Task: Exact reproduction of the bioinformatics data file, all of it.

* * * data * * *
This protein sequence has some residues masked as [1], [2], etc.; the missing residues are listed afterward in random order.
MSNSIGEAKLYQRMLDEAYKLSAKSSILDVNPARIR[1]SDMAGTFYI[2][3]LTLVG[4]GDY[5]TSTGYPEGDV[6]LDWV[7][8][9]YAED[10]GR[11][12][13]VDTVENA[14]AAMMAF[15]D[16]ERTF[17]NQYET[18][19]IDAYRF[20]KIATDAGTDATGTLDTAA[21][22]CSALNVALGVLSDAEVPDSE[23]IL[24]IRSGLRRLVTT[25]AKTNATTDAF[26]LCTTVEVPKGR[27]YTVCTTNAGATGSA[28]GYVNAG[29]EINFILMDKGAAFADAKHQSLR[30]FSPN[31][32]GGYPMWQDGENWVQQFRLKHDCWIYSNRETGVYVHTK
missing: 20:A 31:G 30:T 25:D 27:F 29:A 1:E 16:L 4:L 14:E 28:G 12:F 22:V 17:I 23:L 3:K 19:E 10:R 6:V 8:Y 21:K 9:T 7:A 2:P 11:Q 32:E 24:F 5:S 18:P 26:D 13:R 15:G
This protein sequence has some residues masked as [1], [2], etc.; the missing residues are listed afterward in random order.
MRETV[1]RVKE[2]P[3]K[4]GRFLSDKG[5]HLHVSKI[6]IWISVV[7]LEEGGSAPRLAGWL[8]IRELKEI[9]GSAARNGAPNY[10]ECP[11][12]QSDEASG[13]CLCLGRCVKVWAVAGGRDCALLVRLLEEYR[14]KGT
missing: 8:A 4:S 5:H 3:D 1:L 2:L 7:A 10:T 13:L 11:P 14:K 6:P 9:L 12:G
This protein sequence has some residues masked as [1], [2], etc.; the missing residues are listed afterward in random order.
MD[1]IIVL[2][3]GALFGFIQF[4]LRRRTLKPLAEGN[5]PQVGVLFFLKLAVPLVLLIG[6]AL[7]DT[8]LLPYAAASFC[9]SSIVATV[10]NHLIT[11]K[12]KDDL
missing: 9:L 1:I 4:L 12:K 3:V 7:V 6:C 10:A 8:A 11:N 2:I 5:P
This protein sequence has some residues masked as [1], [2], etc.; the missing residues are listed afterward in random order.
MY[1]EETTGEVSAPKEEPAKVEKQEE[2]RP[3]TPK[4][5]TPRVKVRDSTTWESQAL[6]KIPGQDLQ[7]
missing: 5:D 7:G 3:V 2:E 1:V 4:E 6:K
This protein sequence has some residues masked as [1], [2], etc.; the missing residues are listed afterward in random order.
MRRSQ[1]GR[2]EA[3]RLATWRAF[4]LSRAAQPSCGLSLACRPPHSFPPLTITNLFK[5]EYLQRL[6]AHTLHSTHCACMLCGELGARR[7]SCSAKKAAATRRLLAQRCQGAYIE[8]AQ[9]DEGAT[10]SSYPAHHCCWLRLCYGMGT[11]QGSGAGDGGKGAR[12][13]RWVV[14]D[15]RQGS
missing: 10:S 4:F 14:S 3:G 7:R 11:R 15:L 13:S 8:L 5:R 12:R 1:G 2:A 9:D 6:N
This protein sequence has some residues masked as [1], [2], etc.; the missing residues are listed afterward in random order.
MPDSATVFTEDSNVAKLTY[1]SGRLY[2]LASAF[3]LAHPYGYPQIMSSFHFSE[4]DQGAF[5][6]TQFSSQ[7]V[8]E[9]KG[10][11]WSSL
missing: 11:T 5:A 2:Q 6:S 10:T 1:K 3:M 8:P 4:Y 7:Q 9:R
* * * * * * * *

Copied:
This protein sequence has some residues masked as [1], [2], etc.; the missing residues are listed afterward in random order.
MSNSIGEAKLYQRMLDEAYKLSAKSSILDVNPARIR[1]SDMAGTFYI[2][3]LTLVG[4]GDY[5]TSTGYPEGDV[6]LDWV[7][8][9]YAED[10]GR[11][12][13]VDTVENA[14]AAMMAF[15]D[16]ERTF[17]NQYET[18][19]IDAYRF[20]KIATDAGTDATGTLDTAA[21][22]CSALNVALGVLSDAEVPDSE[23]IL[24]IRSGLRRLVTT[25]AKTNATTDAF[26]LCTTVEVPKGR[27]YTVCTTNAGATGSA[28]GYVNAG[29]EINFILMDKGAAFADAKHQSLR[30]FSPN[31][32]GGYPMWQDGENWVQQFRLKHDCWIYSNRETGVYVHTK
missing: 20:A 31:G 30:T 25:D 27:F 29:A 1:E 16:L 4:L 14:E 28:G 12:F 22:V 17:I 23:L 3:K 19:E 10:R 6:V 8:Y 21:K 9:T 7:A 2:P 11:Q 32:E 24:F 5:S 18:P 26:D 13:R 15:G
This protein sequence has some residues masked as [1], [2], etc.; the missing residues are listed afterward in random order.
MRETV[1]RVKE[2]P[3]K[4]GRFLSDKG[5]HLHVSKI[6]IWISVV[7]LEEGGSAPRLAGWL[8]IRELKEI[9]GSAARNGAPNY[10]ECP[11][12]QSDEASG[13]CLCLGRCVKVWAVAGGRDCALLVRLLEEYR[14]KGT
missing: 8:A 4:S 5:H 3:D 1:L 2:L 7:A 10:T 13:L 11:P 14:K 6:P 9:L 12:G
This protein sequence has some residues masked as [1], [2], etc.; the missing residues are listed afterward in random order.
MD[1]IIVL[2][3]GALFGFIQF[4]LRRRTLKPLAEGN[5]PQVGVLFFLKLAVPLVLLIG[6]AL[7]DT[8]LLPYAAASFC[9]SSIVATV[10]NHLIT[11]K[12]KDDL
missing: 9:L 1:I 4:L 12:K 3:V 7:V 6:C 10:A 8:A 11:N 2:I 5:P
This protein sequence has some residues masked as [1], [2], etc.; the missing residues are listed afterward in random order.
MY[1]EETTGEVSAPKEEPAKVEKQEE[2]RP[3]TPK[4][5]TPRVKVRDSTTWESQAL[6]KIPGQDLQ[7]
missing: 5:D 7:G 3:V 2:E 1:V 4:E 6:K
This protein sequence has some residues masked as [1], [2], etc.; the missing residues are listed afterward in random order.
MRRSQ[1]GR[2]EA[3]RLATWRAF[4]LSRAAQPSCGLSLACRPPHSFPPLTITNLFK[5]EYLQRL[6]AHTLHSTHCACMLCGELGARR[7]SCSAKKAAATRRLLAQRCQGAYIE[8]AQ[9]DEGAT[10]SSYPAHHCCWLRLCYGMGT[11]QGSGAGDGGKGAR[12][13]RWVV[14]D[15]RQGS
missing: 10:S 4:F 14:S 3:G 7:R 11:R 15:L 13:S 8:L 5:R 12:R 1:G 2:A 9:D 6:N
This protein sequence has some residues masked as [1], [2], etc.; the missing residues are listed afterward in random order.
MPDSATVFTEDSNVAKLTY[1]SGRLY[2]LASAF[3]LAHPYGYPQIMSSFHFSE[4]DQGAF[5][6]TQFSSQ[7]V[8]E[9]KG[10][11]WSSL
missing: 11:T 5:A 2:Q 6:S 10:T 1:K 3:M 8:P 4:Y 7:Q 9:R